Celebrated Australian conductor Patrick Thomas shares how the original YPA’s launched his 35-year international career.

For almost 35 years, Patrick Thomas AM MBE was one of Australia’s busiest conductors, taking the podium of the major state orchestras, as well as holding the position of ABC Federal Conductor-in-Residence. During his illustrious career he also conducted performances by the Australian Opera (now Opera Australia) and the Australian Ballet, as well as directing the ABC’s Radio Chorus, the Adelaide Singers. His international engagements included performances with the Moscow Philharmonic, the Hallé Orchestra, the Bavarian Radio Symphony Orchestra, Munich Philharmonic and the BBC’s Symphony Orchestras.

Patrick Thomas’ long and distinguished career as one of the country’s most respected conductors stems from a specific moment, he believes, competing as a flautist in the very first ABC Young Performers Award, known then in 1944 as the the ABC Concerto and Vocal Competition.  In the wake of the announcement of the competition’s discontinuation by Symphony Australia, the retired maestro shares his story, illustrating why this competition has been one of Australia’s most invaluable platforms for classical music for over 60 years.

Patrick Thomas AM MBE conducting the Sydney Symphony Orchestra in 1978

In 1944, as a twelve year old flautist in Brisbane, I auditioned for the first-ever ABC Concerto and Vocal Competition, later titled the Instrumental and Vocal competition, and later still, the ABC Symphony Australia Young Performers Award. At that time, Brisbane was virtually a large sprawling town, where its leisurely tempo reflected the city’s heat and humidity. There was neither a Conservatorium of Music nor a Bachelor Degree Course in Music at the University of Queensland. Perilously close to our shores, World War II was grinding on, with thousands of American servicemen stationed in the city in case of invasion by the Japanese. Ration cards, bottle and aluminium drives were part of Australia’s war effort, as was the necessary dimming of lights in houses, buildings, trains, trams and motor vehicles in case of air raids. Shelters were everywhere, including zigzag trenches in school playgrounds.  

But Australia continued to preserve its burgeoning arts scene where it could. Earlier that year in August 1944, Eugene Ormandy, the charismatic conductor of the Philadelphia Orchestra had visited Brisbane, as part of an Australian tour, conducting several concerts with a substantially augmented Brisbane Symphony Orchestra. It was my first experience of a professional level orchestra, and this formative moment inspired me to make music my life’s work. As I was already playing in an amateur orchestra when the ABC first invited applicants for its new classical performance competition, my parents agreed to let me apply.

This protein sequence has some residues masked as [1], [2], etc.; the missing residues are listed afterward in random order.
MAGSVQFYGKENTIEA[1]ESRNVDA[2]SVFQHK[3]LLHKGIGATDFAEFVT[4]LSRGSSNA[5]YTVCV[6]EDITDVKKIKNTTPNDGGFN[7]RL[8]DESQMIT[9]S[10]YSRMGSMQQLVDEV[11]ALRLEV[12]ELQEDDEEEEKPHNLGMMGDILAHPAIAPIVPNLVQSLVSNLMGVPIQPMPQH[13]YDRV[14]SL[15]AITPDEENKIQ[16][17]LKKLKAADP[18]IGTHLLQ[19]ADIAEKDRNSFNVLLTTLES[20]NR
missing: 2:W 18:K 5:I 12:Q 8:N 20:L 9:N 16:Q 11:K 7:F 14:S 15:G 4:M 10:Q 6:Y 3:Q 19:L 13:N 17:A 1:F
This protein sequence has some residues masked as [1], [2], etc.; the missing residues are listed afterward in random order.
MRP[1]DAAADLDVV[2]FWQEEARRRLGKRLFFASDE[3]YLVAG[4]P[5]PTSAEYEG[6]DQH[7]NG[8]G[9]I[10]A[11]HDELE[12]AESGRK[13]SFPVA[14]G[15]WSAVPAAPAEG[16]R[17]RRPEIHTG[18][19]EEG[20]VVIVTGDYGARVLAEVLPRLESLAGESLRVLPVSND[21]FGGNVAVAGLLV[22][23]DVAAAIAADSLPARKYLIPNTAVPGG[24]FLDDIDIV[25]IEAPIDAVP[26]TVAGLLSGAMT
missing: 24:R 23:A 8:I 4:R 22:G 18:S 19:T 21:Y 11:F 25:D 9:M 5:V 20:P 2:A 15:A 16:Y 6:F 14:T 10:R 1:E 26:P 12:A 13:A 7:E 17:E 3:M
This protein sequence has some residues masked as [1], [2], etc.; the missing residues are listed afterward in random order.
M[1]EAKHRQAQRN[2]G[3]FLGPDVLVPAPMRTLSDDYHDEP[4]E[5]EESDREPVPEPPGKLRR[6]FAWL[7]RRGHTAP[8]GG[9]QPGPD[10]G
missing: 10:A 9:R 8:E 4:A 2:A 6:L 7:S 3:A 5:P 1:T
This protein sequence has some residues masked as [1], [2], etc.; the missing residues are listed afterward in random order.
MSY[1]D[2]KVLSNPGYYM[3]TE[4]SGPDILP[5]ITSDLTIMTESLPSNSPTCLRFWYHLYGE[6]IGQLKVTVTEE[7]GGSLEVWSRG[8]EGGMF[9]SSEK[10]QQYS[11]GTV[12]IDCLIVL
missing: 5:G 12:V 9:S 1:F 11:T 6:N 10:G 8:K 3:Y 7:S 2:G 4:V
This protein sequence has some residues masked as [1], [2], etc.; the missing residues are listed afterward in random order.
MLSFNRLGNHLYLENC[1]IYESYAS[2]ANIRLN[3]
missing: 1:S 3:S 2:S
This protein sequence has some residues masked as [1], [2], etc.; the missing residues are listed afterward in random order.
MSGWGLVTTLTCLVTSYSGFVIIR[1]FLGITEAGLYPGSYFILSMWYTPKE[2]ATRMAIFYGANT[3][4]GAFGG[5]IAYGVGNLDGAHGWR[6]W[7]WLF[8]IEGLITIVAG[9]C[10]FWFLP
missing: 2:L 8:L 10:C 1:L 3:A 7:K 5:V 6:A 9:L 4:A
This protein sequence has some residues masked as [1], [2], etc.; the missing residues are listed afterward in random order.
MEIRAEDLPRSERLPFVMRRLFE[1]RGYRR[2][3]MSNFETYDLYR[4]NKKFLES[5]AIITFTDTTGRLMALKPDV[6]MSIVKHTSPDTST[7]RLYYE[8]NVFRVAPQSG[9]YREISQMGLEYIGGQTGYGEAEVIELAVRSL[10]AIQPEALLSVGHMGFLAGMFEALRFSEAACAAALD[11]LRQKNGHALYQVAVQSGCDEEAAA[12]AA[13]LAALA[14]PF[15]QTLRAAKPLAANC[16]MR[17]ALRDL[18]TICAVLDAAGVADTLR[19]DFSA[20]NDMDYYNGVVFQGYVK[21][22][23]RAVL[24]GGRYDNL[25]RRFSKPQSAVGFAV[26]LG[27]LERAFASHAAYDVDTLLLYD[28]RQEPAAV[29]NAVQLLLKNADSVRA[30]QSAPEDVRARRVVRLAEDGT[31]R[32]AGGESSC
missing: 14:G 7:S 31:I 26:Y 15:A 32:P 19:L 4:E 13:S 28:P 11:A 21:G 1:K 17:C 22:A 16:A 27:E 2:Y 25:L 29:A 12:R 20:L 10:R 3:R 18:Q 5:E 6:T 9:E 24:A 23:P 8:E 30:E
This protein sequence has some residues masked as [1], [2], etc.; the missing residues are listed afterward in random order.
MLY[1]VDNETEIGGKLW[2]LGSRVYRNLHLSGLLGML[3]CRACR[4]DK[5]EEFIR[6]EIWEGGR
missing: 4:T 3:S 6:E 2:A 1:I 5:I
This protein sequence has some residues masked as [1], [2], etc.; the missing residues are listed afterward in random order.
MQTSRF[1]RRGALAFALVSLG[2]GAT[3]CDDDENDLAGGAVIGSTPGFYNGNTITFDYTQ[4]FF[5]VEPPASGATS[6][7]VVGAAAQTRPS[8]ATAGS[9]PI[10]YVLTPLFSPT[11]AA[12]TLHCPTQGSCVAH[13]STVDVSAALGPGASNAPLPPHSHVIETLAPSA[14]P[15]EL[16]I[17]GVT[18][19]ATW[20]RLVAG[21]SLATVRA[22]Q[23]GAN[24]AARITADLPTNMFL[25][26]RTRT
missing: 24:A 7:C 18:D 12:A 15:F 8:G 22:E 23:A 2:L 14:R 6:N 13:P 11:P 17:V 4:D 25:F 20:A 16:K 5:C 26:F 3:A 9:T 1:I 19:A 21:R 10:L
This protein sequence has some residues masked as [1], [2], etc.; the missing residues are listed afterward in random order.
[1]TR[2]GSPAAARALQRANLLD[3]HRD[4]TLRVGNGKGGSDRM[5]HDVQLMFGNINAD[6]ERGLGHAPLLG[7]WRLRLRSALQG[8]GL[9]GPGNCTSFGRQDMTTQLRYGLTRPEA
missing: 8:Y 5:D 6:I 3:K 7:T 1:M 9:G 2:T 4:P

Subsequently, as a semi-finalist, I made my first broadcast as soloist with the ABC’s Brisbane Studio Orchestra under Dr. Clive Douglas. Further broadcasts of my performances followed, and as well, engagements as an occasional member of the ABC’s then Brisbane Symphony Orchestra, which became the Queensland Symphony Orchestra in 1947. One memorable occasion was playing on my 14th birthday in what was Sir Eugene Goossens’ first-ever concert in Australia. This sequence of career-making opportunities continued over the years with public concerto appearances with the QSO under many conductors, and joining its ranks as a full-time member in 1951. Looking back, all these wonderful openings stemmed from one moment: my original entry in the ABC’s Concerto and Vocal Competition. Although never a State Winner, from the Competition came opportunities of pure gold that I would never have accessed otherwise.

Years later, during my long service as an ABC Conductor, I conducted numerous State and Commonwealth Finals Concerts for this wonderful competition throughout Australia, with the cream of instrumental and vocal talent. This far-sighted ABC innovation of 1944 has proved a springboard for hundreds of supremely gifted singers and instrumentalists. Not surprisingly, the Competition has provided a unique avenue for outstanding talent to work with our major orchestras, but not only as soloists. Many of today’s leading orchestral principals, opera singers, educationalists and music administrators around the world are numbered among past participants. Without doubt, the ABC Symphony Australia Young Performers’ Competition was one of this country’s iconic and most valuable assets sparking a life-long love of music in generation after generation of young musicians. I had hoped it would long continue its legendary work, and this loss is a devastating blow to the musical vibrancy of Australia that will have disastrous consequences for decades to come.